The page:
Sydney, July 9 (ANI): A US scientist has said that some dinosaurs grew larger than today's elephants because they ate more and used less energy.
According to a report in ABC Science, the study suggests two factors, energy expenditure and food intake, influence the size of animals.
Using a mathematical model, study author Dr Brian McNab of the University of Florida, determined that animals that expend more energy and have a faster metabolism, which is typically linked to temperature regulation, have a smaller body mass.
Fast metabolism is a characteristic of large warm blooded animals. They use food to generate heat and maintain a constant body temperature, he writes.
Cold blooded animals, like most reptiles, have a slow metabolism and rely on the environment for body warmth.
McNab has proposed that, rather than use all their energy to maintain body temperature the way warm-blooded animals do, large dinosaurs used their energy to grow.
Large present-day mammals, like the African elephant, haven't reached sizes similar to dinosaurs because they use most of their energy on temperature regulation, he added.
McNab said that due to their size, large dinosaurs were able to maintain a constant body temperature through thermal inertia and a small surface-to-volume ratio.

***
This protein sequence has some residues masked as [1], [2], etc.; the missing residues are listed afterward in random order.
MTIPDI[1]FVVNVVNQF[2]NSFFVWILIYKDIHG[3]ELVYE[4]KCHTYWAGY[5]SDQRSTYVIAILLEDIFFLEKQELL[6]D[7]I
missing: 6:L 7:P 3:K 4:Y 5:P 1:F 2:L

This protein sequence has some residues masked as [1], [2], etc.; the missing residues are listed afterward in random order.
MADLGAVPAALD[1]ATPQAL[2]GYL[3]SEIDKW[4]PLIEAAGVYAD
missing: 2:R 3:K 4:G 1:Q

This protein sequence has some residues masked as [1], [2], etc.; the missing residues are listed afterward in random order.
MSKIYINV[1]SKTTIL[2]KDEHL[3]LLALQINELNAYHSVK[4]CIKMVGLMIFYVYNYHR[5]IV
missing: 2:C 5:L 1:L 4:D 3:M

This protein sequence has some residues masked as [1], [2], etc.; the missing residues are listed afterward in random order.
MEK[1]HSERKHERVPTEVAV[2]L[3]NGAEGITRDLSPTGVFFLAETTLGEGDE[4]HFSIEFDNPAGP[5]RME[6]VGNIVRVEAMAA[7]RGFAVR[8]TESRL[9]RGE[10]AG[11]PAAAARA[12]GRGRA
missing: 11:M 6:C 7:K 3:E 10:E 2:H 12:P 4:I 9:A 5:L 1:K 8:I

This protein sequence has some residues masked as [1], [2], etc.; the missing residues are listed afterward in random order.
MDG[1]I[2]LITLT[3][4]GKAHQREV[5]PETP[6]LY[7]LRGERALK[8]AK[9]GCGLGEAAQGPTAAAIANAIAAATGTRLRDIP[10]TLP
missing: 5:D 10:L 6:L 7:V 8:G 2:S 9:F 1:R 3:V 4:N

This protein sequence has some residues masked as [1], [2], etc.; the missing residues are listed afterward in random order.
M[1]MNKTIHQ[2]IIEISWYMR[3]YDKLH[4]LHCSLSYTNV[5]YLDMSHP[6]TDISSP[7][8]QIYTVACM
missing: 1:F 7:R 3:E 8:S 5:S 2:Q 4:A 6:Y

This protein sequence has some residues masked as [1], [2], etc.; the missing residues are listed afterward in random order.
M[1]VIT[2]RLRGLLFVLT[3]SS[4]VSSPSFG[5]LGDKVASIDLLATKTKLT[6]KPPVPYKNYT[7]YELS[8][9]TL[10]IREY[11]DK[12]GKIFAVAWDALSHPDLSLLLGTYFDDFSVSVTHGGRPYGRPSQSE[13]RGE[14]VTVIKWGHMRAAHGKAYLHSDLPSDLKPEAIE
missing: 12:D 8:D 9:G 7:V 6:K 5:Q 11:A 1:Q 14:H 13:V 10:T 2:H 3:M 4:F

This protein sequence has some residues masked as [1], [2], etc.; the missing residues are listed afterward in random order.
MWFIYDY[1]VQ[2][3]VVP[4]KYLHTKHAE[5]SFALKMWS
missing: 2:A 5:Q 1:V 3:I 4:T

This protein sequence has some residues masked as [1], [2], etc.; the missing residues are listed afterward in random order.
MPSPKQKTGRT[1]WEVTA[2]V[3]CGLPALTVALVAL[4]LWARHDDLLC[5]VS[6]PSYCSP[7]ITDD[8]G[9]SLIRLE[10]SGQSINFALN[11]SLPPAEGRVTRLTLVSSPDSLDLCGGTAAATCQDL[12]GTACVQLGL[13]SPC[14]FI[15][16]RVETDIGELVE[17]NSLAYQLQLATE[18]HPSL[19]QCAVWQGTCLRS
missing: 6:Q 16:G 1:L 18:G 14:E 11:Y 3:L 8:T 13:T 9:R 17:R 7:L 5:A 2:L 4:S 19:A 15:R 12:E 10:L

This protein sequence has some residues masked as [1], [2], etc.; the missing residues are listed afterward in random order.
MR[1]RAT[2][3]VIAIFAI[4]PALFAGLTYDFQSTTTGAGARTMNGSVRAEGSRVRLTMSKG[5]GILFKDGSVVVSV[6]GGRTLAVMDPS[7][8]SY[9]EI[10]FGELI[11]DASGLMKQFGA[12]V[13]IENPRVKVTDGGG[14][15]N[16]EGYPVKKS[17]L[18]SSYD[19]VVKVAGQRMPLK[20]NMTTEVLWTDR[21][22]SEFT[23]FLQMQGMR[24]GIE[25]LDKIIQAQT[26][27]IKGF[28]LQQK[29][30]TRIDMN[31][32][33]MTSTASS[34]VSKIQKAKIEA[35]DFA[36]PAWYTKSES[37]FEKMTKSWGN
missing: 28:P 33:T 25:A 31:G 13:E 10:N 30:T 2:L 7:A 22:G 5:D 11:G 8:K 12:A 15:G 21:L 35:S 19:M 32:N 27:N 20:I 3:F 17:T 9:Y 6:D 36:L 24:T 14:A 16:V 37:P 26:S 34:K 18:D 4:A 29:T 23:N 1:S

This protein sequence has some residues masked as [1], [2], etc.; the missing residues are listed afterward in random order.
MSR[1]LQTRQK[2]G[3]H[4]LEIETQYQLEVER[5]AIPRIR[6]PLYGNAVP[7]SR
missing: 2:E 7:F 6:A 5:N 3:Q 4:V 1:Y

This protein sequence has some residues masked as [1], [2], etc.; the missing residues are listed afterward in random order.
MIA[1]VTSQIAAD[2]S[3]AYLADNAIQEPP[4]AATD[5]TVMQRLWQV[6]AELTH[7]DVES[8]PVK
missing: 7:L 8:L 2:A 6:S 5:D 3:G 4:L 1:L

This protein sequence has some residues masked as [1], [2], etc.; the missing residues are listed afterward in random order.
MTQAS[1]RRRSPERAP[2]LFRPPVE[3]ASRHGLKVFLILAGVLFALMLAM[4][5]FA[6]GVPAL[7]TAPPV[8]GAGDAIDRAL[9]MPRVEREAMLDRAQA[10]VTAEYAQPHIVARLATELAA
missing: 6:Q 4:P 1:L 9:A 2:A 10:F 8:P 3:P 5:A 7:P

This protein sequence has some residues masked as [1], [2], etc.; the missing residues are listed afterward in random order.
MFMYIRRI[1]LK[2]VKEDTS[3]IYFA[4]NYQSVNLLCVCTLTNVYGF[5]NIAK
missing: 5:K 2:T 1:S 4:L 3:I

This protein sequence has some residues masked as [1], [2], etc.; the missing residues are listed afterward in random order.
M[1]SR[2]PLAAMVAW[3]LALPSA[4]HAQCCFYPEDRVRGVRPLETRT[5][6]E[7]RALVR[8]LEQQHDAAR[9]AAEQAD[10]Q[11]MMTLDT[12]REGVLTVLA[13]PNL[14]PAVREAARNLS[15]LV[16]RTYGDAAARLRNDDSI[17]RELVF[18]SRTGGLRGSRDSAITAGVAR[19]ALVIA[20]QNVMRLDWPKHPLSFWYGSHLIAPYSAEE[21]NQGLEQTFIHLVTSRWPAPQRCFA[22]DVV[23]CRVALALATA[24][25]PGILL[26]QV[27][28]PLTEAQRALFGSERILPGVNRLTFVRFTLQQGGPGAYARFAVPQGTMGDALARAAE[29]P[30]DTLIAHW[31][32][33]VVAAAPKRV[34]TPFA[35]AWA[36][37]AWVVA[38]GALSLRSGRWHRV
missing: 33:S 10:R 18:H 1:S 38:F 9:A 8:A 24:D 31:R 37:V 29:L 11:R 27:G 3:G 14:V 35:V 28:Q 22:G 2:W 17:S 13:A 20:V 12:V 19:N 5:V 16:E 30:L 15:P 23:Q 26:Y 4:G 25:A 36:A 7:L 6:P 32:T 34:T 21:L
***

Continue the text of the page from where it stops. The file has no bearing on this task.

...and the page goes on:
As a result, McNab concludes that dinosaurs like sauropods were homeothermic - had an intermediate body temperature.
Palaeontologist Dr John Long, of Museum Victoria, said that the idea that dinosaurs had intermediate body temperatures is not unusual.
He said that some large cold blooded animals can maintain a constant body temperature regardless of the environment - much like warm blooded animals.
"If you think of the giant turtles that live in the cold waters of the Atlantic they can have much higher body temperatures than the sea water around them," said Long.
He said that the bigger an animal is, the less energy it takes to maintain a constant and higher body temperature.
"They can generate heat through their muscle metabolism," he said. (ANI)